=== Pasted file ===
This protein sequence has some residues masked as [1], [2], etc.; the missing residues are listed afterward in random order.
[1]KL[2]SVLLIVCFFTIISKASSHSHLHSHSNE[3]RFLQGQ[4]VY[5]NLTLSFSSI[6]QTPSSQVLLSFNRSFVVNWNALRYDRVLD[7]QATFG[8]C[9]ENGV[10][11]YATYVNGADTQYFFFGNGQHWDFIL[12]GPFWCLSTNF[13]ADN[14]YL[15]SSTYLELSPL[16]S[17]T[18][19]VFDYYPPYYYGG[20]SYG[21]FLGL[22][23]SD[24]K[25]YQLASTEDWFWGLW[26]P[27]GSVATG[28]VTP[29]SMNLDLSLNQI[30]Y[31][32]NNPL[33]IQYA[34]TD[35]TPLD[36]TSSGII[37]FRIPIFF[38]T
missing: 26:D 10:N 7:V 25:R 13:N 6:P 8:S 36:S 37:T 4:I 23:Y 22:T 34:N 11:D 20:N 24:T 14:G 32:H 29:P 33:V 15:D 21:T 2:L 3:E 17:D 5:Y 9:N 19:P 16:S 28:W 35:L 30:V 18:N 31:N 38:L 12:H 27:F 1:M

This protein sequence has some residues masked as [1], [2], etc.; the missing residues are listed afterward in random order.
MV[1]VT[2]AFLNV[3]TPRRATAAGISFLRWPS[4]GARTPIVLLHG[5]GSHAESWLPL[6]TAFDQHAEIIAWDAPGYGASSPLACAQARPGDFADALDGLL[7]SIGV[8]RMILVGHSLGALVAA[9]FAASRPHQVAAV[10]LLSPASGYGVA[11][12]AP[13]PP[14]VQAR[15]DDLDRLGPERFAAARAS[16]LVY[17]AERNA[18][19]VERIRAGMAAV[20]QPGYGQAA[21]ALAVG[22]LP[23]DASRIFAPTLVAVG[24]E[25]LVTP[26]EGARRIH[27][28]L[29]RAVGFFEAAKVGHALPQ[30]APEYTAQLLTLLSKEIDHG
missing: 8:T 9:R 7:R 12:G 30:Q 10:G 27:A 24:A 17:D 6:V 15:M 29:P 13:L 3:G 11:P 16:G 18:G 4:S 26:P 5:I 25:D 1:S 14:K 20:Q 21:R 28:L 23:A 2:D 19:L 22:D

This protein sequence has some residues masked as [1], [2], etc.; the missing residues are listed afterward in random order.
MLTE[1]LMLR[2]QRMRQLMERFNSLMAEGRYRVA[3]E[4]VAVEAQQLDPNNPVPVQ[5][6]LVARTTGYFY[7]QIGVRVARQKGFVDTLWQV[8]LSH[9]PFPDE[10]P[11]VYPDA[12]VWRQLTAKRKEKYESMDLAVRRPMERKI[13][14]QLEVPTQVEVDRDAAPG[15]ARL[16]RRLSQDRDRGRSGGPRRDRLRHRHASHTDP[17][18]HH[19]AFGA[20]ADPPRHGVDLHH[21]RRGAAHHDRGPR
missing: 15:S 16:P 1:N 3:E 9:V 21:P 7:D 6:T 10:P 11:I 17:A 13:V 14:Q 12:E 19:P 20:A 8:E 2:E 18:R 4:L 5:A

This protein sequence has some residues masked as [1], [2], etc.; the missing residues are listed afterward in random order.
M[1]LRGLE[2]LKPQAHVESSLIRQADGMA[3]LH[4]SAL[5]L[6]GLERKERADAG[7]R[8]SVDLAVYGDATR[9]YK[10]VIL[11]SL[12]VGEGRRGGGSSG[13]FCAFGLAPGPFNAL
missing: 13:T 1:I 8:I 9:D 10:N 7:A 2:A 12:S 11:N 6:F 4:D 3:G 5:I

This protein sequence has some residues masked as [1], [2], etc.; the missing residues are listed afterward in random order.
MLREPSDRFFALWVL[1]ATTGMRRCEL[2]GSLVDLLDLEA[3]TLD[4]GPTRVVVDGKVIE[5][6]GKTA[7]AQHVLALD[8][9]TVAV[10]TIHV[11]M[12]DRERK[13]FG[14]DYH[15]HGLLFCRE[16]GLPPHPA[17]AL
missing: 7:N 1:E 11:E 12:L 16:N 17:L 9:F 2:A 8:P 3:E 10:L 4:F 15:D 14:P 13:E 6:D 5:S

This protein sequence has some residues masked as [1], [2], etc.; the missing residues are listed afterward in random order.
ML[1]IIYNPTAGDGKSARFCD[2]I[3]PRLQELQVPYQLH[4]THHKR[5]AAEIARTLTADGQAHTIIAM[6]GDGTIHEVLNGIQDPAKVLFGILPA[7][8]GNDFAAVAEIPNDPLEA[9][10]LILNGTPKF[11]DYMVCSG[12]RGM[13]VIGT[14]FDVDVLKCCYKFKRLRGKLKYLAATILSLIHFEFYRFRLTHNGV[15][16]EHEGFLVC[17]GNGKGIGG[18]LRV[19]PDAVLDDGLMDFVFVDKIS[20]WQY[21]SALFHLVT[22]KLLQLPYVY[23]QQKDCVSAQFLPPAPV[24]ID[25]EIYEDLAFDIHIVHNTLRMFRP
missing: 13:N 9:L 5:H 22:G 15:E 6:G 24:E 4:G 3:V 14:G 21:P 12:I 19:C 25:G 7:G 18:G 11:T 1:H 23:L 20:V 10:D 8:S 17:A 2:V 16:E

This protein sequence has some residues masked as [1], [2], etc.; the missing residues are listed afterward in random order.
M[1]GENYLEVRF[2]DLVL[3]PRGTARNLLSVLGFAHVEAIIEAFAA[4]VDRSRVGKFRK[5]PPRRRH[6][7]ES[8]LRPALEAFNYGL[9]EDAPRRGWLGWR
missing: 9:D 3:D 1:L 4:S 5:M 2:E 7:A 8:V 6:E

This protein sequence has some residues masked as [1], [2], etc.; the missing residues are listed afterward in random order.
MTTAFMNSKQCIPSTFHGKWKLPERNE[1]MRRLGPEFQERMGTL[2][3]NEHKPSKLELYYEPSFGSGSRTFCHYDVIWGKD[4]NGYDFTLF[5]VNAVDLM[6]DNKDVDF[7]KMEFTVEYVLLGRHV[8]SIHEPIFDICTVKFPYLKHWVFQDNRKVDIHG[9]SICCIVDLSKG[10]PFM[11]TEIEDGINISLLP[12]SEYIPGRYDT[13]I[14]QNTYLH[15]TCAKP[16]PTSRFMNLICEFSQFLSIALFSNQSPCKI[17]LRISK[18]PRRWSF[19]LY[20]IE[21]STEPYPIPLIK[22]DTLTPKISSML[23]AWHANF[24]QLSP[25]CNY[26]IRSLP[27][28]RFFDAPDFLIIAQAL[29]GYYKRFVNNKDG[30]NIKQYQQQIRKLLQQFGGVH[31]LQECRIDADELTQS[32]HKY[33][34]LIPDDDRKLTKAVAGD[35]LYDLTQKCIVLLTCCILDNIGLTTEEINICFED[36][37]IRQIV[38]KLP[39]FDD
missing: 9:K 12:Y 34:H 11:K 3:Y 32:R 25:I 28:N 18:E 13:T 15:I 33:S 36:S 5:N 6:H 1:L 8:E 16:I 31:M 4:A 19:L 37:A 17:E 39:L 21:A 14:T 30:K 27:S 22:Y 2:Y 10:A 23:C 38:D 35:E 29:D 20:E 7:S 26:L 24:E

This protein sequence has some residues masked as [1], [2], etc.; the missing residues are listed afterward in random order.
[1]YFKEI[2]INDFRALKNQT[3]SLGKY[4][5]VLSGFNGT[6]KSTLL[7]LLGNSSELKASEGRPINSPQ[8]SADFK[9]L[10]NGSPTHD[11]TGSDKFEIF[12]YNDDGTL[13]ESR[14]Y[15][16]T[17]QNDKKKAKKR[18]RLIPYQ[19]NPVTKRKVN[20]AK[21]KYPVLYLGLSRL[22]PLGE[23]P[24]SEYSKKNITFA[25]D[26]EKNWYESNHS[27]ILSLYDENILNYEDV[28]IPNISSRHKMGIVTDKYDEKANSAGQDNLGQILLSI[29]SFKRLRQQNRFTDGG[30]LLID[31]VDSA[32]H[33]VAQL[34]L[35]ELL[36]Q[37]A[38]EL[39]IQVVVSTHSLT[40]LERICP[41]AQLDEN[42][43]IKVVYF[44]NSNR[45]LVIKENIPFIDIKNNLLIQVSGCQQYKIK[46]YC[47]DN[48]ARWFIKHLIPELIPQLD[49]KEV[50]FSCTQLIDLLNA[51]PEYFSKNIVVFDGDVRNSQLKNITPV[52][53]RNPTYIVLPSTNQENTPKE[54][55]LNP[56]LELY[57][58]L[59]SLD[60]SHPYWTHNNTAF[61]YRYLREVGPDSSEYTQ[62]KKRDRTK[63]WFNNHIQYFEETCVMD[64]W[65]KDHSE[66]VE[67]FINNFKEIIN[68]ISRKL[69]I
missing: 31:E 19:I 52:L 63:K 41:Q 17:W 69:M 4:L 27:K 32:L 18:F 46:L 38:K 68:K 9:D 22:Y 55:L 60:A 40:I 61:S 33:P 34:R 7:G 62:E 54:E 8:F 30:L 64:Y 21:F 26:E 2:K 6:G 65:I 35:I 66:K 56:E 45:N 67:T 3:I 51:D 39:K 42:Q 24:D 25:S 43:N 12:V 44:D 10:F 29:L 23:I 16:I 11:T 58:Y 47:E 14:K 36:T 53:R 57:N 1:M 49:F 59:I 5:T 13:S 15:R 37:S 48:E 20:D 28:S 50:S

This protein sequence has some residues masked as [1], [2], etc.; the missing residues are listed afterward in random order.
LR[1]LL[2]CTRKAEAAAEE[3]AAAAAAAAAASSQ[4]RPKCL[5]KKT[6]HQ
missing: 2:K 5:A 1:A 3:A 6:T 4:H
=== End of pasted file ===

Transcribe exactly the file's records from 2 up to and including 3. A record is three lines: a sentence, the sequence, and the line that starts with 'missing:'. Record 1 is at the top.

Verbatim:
This protein sequence has some residues masked as [1], [2], etc.; the missing residues are listed afterward in random order.
MV[1]VT[2]AFLNV[3]TPRRATAAGISFLRWPS[4]GARTPIVLLHG[5]GSHAESWLPL[6]TAFDQHAEIIAWDAPGYGASSPLACAQARPGDFADALDGLL[7]SIGV[8]RMILVGHSLGALVAA[9]FAASRPHQVAAV[10]LLSPASGYGVA[11][12]AP[13]PP[14]VQAR[15]DDLDRLGPERFAAARAS[16]LVY[17]AERNA[18][19]VERIRAGMAAV[20]QPGYGQAA[21]ALAVG[22]LP[23]DASRIFAPTLVAVG[24]E[25]LVTP[26]EGARRIH[27][28]L[29]RAVGFFEAAKVGHALPQ[30]APEYTAQLLTLLSKEIDHG
missing: 8:T 9:R 7:R 12:G 30:Q 10:G 27:A 24:A 17:D 6:V 15:M 29:P 13:L 3:G 11:P 16:G 18:G 4:S 26:P 5:I 25:D 1:S 14:K 20:Q 21:R 28:L 23:A 2:D 19:L 22:D

This protein sequence has some residues masked as [1], [2], etc.; the missing residues are listed afterward in random order.
MLTE[1]LMLR[2]QRMRQLMERFNSLMAEGRYRVA[3]E[4]VAVEAQQLDPNNPVPVQ[5][6]LVARTTGYFY[7]QIGVRVARQKGFVDTLWQV[8]LSH[9]PFPDE[10]P[11]VYPDA[12]VWRQLTAKRKEKYESMDLAVRRPMERKI[13][14]QLEVPTQVEVDRDAAPG[15]ARL[16]RRLSQDRDRGRSGGPRRDRLRHRHASHTDP[17][18]HH[19]AFGA[20]ADPPRHGVDLHH[21]RRGAAHHDRGPR
missing: 15:S 16:P 1:N 3:E 9:V 21:P 7:D 6:T 10:P 11:I 17:A 13:V 14:Q 12:E 19:P 20:A 8:E 2:E 18:R 4:L 5:A